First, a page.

Lt. Hadar Goldin was killed by Hamas on August 1, 2014, at age 23, while serving in the IDF during that summer’s Gaza war, but his body is believed held by Hamas. He was killed two hours into a brief US-brokered truce that had been erroneously expected to halt hostilities.
Almost seven years later, Leah Goldin, a computer scientist and the mother of three other children, sees a renewed opportunity to bring him home, given that truce talks are still ongoing. At issue are the conditions under which calm between Israel and Gaza can be maintained in the aftermath of the 11-day IDF-Hamas war, which ended on May 21.
There has even been talk of a more formal Egyptian-brokered understanding, with US backing, something that has been impossible to achieve in more than a decade of conflict.
Goldin is pushing for her son’s fate to be part of those talks, which could be the most significant ones to be held since the end of the 2014 Gaza war, known as Operation Protective Edge.
“The opportunity is still here. After the war and when the fire stops, that is the moment when negotiations start,” Goldin said, and those talks open new options after many years with scant hope for a breakthrough.
“The timing is right. It should be put on the agenda,” she said.
Goldin could not help but note the similarity between the time that her son was killed in 2014 and this last war, known as Operation Guardian of the Walls.
“We have the same leadership that we had in 2014 when my son was killed and abducted two hours after a ceasefire was declared, Goldin said.
The United States in particular, she said, has a special responsibility here, and as such she has already sent a letter to US Secretary of State Antony Blinken, who was in the region
“Since that  ceasefire was brokered by the United States, they should bear the responsibility of his return. Hadar is the victim of a ceasefire, rather than a victim of a war,” Goldin said.
The Goldin family is not the only one with a captive in Gaza. Hamas is also believed to be holding the body of St.-Sgt. Oron Shaul, killed at age 19 during the 2014 Gaza war. In addition, it is presumed to be holding two Israeli citizens who wandered into Gaza after the war and are believed to be alive, Avera Mengistu and Hisham al-Sayed.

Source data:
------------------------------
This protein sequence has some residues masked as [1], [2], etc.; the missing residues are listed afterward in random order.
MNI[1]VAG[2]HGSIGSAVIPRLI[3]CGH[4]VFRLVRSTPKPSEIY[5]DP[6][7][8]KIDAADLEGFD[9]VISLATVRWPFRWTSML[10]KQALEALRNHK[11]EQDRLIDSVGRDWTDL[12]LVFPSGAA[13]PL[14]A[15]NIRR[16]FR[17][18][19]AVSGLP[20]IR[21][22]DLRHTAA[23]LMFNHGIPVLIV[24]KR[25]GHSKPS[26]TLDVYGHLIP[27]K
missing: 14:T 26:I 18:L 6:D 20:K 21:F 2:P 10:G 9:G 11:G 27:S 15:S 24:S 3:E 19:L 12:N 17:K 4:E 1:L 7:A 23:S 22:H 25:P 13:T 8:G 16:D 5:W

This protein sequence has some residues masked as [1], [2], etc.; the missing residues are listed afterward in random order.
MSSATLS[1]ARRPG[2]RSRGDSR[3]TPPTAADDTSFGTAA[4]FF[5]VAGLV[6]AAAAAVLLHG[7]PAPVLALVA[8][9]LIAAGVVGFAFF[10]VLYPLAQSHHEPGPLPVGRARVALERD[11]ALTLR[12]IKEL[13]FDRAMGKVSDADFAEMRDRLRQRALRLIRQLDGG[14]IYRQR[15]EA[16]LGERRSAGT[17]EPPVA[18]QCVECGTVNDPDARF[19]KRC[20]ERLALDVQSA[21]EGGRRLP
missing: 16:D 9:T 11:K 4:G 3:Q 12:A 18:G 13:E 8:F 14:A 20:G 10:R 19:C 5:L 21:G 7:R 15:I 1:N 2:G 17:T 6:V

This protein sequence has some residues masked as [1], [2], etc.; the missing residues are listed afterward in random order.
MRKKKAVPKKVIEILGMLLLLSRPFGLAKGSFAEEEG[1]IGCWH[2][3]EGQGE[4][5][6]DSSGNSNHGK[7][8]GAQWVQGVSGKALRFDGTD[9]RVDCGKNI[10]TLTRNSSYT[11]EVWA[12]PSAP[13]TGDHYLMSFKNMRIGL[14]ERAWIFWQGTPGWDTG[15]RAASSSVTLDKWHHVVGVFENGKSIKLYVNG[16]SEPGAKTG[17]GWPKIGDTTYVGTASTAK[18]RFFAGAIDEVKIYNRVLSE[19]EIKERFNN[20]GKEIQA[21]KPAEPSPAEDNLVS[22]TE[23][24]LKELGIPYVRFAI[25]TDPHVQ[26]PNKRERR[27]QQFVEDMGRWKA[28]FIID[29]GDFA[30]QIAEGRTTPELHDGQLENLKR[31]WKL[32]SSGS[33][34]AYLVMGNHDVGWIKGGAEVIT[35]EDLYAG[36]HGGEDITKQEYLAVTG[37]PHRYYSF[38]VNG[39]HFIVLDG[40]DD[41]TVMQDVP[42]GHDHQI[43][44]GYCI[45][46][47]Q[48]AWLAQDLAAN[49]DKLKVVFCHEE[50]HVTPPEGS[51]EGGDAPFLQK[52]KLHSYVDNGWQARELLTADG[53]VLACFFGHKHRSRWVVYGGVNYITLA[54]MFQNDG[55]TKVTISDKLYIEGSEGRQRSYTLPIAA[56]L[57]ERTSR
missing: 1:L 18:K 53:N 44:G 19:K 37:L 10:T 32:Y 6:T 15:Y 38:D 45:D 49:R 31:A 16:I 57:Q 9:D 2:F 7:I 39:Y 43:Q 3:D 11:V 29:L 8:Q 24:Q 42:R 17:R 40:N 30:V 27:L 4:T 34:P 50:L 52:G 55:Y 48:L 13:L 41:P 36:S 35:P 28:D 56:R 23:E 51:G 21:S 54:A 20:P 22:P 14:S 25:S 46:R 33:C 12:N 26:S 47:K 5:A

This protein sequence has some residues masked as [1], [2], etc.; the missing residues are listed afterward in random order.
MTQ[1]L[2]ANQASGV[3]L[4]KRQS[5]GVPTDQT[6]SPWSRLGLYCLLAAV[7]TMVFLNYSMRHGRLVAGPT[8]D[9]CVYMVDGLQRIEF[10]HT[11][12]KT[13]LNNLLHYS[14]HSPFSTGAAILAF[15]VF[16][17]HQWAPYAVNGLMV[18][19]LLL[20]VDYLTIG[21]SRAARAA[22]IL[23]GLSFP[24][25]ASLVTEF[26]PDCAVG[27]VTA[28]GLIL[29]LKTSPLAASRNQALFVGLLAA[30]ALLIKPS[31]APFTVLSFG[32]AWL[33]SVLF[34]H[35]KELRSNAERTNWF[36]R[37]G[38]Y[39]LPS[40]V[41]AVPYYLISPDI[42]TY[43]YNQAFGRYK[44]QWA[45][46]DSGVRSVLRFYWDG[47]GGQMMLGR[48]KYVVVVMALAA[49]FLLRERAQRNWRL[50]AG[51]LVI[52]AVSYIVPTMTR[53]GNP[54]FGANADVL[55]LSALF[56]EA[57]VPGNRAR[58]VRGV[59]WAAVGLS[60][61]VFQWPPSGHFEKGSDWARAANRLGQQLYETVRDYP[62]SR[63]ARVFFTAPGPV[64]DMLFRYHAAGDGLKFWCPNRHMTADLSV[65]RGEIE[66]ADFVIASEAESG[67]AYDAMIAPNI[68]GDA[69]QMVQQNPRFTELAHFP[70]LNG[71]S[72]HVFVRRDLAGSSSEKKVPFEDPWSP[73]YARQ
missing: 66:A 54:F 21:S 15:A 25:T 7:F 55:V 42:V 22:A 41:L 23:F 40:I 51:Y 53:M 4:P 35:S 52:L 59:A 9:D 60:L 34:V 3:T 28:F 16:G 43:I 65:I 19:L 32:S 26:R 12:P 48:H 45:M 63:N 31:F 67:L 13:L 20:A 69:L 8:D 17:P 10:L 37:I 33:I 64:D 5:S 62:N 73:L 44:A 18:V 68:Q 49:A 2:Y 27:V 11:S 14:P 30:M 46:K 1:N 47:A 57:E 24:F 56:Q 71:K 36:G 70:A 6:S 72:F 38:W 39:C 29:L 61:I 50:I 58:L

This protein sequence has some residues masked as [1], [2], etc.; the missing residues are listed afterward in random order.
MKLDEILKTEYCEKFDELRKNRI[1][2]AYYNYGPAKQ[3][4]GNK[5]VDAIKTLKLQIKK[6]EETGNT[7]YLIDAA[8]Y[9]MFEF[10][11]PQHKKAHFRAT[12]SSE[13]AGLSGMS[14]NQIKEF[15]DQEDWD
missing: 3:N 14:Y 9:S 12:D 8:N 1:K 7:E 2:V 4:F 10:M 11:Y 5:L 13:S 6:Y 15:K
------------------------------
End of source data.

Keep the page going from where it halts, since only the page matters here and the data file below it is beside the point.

Over the last seven years the Goldin family and representatives of the other captives have traveled to the United Nations, the European Union and the White House to meet with top dignitaries. They have held rallies and press events in Israel, but have met with little success.
At issue in particular has been the informal nature of the calm, in which humanitarian aid was traded for the absence of violence, with the idea that any more substantive issues such as the hostage release must be done at the tail end of the process, not at the start.
“For us it’s obvious that before even thinking of establishing a new ceasefire, the first thing to do is to rectify the unjustice of the previous one,” Goldin said.
The release of the captive should be a very public and very loud condition, she added.
“Hadar’s kidnapping is a violation of laws of war, violating the ceasefire agreement, and since then Hamas and the Palestinian Authority are in a standing violation of humanitarian law,” she said.
It is also a violation to hold helpless people captive and to refuse to return missing persons, she added.
The US knows how to secure the release of hostages. It did so with enemy countries such as Iran and North Korea, so it should be able to do it here as well, Golden said.
In addition, according to Resolution 2474, UN member states are responsible for ensuring the return of missing persons when conflict ceases, she said. All those countries who are now prepared to send humanitarian assistance to Gaza, also have a responsibility to weigh in, she said .
BRIG.-GEN. (ret.) Shlomo Brom, who is a senior researcher at Tel Aviv University’s Institute for National Security Studies, told the Post that he believes there is an opportunity now for a more formal ceasefire with Gaza, and that it could include the captives.
Such a possibility, he said, is contingent on the scale of the damage the IDF caused to Hamas and whether it was extensive enough to act as a deterrent against further violence, Brom said.
Large-scale aid packages will also play a factor, he said.
Then there is the issue of how much each side is willing to give, but there is certainly a moment here that could be seized, and that moment could and should include the return of the captives, he said.
US involvement is of particular importance, he said, because it has a lot of leverage.
He spoke, however, as the possibility of formal ceasefire talks were still in its infancy and the possibility of renewed conflict or even an informal understanding still remained. Even if talks were to push forward, the lack of relations between Israel and Hamas and the substantive issues between them would make it difficult to conclude a deal.
LEAH GOLDIN said that the battle for her son and the captives has been a very prolonged one.
“Seven years is very long” with “many days,” Goldin said. Her story, unfortunately, she said, is akin to that of mothers throughout the world who are waiting for the return of their children.
“This is not my personal problem. I am representing many mothers around the world,” Goldin said. This includes mothers who are Jewish, Christian or Muslim who all feel the same pain.
In the past weeks, however, she has felt a renewed sense of hope and believed that suddenly “the stars are aligned to bring Hadar home.”